Spotlight on Larissa Behrendt

Larissa Behrendt1. Of all the art forms why literature?
As an Aboriginal person, I feel like I grew up in a culture steeped in a tradition of storytelling. Writing stories as a form of expression seemed to come very naturally. I loved writing from a very young age as a way of expressing how I felt.

2. In the writing community you’re probably most well known for your fiction. Why that genre?
There is a large freedom within writing fiction. It allows a writer to explore themes that can be very difficult to talk about in a non-fiction setting. I find it a great vehicle for exploring my ideas about the experiences Aboriginal people have with racism in the most intimate parts of their lives that many other Australians may be unaware of.

3. What is your major goal as a writer?
To write stories that speak to people. The biggest compliment I have had is when people have read my work and they tell me it captured their experiences or gave them a way of expressing what they felt but couldn’t say.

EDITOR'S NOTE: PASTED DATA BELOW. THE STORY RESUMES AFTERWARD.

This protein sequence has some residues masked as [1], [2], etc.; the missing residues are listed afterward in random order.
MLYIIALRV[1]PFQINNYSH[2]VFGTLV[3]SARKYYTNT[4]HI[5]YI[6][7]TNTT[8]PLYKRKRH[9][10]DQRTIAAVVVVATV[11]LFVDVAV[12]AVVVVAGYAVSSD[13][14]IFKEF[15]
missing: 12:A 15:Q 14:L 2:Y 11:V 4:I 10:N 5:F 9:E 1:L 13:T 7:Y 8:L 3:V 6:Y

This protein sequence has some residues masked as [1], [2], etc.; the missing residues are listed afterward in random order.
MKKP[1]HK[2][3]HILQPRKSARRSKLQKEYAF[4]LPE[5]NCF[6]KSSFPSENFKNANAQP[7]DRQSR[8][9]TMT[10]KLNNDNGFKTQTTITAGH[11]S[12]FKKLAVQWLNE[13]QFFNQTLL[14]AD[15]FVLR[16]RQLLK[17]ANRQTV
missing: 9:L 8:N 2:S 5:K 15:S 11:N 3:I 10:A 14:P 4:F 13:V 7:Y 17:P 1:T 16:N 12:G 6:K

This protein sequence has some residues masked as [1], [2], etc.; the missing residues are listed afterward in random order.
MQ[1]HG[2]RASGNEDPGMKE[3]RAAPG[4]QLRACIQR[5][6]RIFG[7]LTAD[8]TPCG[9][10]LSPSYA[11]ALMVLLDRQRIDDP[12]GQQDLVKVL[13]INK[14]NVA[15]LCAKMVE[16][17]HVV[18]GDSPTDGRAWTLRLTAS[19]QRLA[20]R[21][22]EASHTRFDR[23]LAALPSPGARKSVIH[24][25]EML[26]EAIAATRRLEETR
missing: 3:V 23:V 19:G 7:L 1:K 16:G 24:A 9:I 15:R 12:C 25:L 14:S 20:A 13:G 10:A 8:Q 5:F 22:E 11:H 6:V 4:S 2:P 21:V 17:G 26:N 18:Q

4. What or whom would you say influences your writing most?
My experiences and relationships with people in my family and the Aboriginal community. My Aboriginality defines who I am and so it also defines my writing.

5. What role does Indigenous literature play in Australian society today?
I see Indigenous literature as being an important way through which contemporary Aboriginal cultures continue our tradition of storytelling. It provides a way for us to tell stories to each other and to communicate to non-Aboriginal Australia so they can better understand who we are.

6. If you could recommend only one book, what would it be?
Smoke Encrypted Whispers by Samuel Wagan Watson.

Do you have any web links you’d like us to include?
National Indigenous Times:
Jumbunna, University of Technology, Sydney: